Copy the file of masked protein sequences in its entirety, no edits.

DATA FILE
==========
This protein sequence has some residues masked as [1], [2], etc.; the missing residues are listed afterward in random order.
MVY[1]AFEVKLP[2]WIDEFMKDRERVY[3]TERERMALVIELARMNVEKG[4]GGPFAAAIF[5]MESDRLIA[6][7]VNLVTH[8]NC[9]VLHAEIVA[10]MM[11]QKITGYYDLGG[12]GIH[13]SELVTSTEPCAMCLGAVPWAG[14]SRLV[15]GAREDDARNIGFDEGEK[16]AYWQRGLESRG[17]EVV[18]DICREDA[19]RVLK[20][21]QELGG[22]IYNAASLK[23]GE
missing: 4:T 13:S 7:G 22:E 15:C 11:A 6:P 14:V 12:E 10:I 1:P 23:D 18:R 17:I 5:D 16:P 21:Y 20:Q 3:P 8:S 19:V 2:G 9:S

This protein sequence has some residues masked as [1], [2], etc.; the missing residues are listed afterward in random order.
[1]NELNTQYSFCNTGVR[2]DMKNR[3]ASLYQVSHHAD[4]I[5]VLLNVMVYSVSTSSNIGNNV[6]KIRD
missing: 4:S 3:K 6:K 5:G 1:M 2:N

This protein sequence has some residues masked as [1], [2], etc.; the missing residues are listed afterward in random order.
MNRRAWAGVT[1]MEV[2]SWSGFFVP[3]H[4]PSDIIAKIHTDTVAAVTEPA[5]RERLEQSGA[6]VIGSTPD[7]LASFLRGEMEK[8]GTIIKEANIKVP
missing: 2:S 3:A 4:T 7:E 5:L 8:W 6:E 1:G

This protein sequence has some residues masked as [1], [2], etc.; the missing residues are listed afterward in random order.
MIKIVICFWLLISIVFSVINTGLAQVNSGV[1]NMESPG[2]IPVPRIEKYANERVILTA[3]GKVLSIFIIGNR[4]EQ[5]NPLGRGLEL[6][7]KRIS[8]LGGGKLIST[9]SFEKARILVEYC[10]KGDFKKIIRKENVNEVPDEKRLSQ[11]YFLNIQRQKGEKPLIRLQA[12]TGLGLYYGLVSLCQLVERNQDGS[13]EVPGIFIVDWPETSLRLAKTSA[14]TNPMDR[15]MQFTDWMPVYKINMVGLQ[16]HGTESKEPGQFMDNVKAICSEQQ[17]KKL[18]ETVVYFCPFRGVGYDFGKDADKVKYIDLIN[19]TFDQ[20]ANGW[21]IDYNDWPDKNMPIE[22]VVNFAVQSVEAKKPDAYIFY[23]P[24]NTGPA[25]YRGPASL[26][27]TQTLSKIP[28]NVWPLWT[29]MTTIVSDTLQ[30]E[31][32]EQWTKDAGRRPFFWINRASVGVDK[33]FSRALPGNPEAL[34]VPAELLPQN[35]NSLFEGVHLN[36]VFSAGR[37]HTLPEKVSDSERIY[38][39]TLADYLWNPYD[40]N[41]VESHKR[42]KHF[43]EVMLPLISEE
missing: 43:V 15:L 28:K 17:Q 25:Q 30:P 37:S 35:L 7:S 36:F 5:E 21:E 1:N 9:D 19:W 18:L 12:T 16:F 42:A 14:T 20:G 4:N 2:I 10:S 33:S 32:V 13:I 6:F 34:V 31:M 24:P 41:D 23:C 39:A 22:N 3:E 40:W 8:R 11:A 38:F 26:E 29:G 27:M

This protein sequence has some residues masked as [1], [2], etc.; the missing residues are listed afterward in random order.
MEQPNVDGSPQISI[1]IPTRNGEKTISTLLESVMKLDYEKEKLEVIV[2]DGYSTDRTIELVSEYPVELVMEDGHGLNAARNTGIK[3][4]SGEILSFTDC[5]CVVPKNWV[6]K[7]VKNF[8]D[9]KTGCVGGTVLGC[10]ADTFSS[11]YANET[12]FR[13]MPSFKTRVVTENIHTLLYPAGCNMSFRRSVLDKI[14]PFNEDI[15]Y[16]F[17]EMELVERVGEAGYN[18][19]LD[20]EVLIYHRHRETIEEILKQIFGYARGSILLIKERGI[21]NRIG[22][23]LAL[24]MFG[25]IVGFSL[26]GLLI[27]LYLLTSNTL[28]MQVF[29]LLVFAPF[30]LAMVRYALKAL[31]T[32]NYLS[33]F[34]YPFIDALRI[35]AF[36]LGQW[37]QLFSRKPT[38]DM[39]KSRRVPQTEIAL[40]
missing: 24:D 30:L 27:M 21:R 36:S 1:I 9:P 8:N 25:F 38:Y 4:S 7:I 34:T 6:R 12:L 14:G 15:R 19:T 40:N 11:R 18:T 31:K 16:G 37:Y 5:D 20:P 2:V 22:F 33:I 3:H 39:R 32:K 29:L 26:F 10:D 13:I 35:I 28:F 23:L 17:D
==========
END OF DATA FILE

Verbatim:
This protein sequence has some residues masked as [1], [2], etc.; the missing residues are listed afterward in random order.
MVY[1]AFEVKLP[2]WIDEFMKDRERVY[3]TERERMALVIELARMNVEKG[4]GGPFAAAIF[5]MESDRLIA[6][7]VNLVTH[8]NC[9]VLHAEIVA[10]MM[11]QKITGYYDLGG[12]GIH[13]SELVTSTEPCAMCLGAVPWAG[14]SRLV[15]GAREDDARNIGFDEGEK[16]AYWQRGLESRG[17]EVV[18]DICREDA[19]RVLK[20][21]QELGG[22]IYNAASLK[23]GE
missing: 4:T 13:S 7:G 22:E 15:C 11:A 6:P 14:V 12:E 10:I 1:P 23:D 18:R 17:I 5:D 16:P 21:Y 20:Q 3:P 8:S 19:V 2:G 9:S

This protein sequence has some residues masked as [1], [2], etc.; the missing residues are listed afterward in random order.
[1]NELNTQYSFCNTGVR[2]DMKNR[3]ASLYQVSHHAD[4]I[5]VLLNVMVYSVSTSSNIGNNV[6]KIRD
missing: 4:S 3:K 6:K 5:G 1:M 2:N

This protein sequence has some residues masked as [1], [2], etc.; the missing residues are listed afterward in random order.
MNRRAWAGVT[1]MEV[2]SWSGFFVP[3]H[4]PSDIIAKIHTDTVAAVTEPA[5]RERLEQSGA[6]VIGSTPD[7]LASFLRGEMEK[8]GTIIKEANIKVP
missing: 2:S 3:A 4:T 7:E 5:L 8:W 6:E 1:G

This protein sequence has some residues masked as [1], [2], etc.; the missing residues are listed afterward in random order.
MIKIVICFWLLISIVFSVINTGLAQVNSGV[1]NMESPG[2]IPVPRIEKYANERVILTA[3]GKVLSIFIIGNR[4]EQ[5]NPLGRGLEL[6][7]KRIS[8]LGGGKLIST[9]SFEKARILVEYC[10]KGDFKKIIRKENVNEVPDEKRLSQ[11]YFLNIQRQKGEKPLIRLQA[12]TGLGLYYGLVSLCQLVERNQDGS[13]EVPGIFIVDWPETSLRLAKTSA[14]TNPMDR[15]MQFTDWMPVYKINMVGLQ[16]HGTESKEPGQFMDNVKAICSEQQ[17]KKL[18]ETVVYFCPFRGVGYDFGKDADKVKYIDLIN[19]TFDQ[20]ANGW[21]IDYNDWPDKNMPIE[22]VVNFAVQSVEAKKPDAYIFY[23]P[24]NTGPA[25]YRGPASL[26][27]TQTLSKIP[28]NVWPLWT[29]MTTIVSDTLQ[30]E[31][32]EQWTKDAGRRPFFWINRASVGVDK[33]FSRALPGNPEAL[34]VPAELLPQN[35]NSLFEGVHLN[36]VFSAGR[37]HTLPEKVSDSERIY[38][39]TLADYLWNPYD[40]N[41]VESHKR[42]KHF[43]EVMLPLISEE
missing: 43:V 15:L 28:K 17:Q 25:Q 30:P 37:S 35:L 7:S 36:F 5:E 21:E 1:N 9:D 19:W 18:L 12:T 16:F 42:A 14:T 20:G 4:N 2:I 10:S 33:S 32:V 13:I 6:F 34:V 31:M 24:P 41:D 23:C 39:A 22:N 3:E 40:W 8:R 11:A 38:F 26:E 29:G 27:M

This protein sequence has some residues masked as [1], [2], etc.; the missing residues are listed afterward in random order.
MEQPNVDGSPQISI[1]IPTRNGEKTISTLLESVMKLDYEKEKLEVIV[2]DGYSTDRTIELVSEYPVELVMEDGHGLNAARNTGIK[3][4]SGEILSFTDC[5]CVVPKNWV[6]K[7]VKNF[8]D[9]KTGCVGGTVLGC[10]ADTFSS[11]YANET[12]FR[13]MPSFKTRVVTENIHTLLYPAGCNMSFRRSVLDKI[14]PFNEDI[15]Y[16]F[17]EMELVERVGEAGYN[18][19]LD[20]EVLIYHRHRETIEEILKQIFGYARGSILLIKERGI[21]NRIG[22][23]LAL[24]MFG[25]IVGFSL[26]GLLI[27]LYLLTSNTL[28]MQVF[29]LLVFAPF[30]LAMVRYALKAL[31]T[32]NYLS[33]F[34]YPFIDALRI[35]AF[36]LGQW[37]QLFSRKPT[38]DM[39]KSRRVPQTEIAL[40]
missing: 24:D 30:L 27:M 21:R 36:S 1:I 9:P 8:N 25:F 38:Y 4:S 7:I 34:T 6:R 12:L 14:G 15:R 19:T 40:N 11:R 18:T 31:K 16:G 37:Y 5:D 20:P 2:V 22:F 33:I 3:H 39:R 32:K 29:L 26:F 10:D 13:I 35:I 28:F 23:L 17:D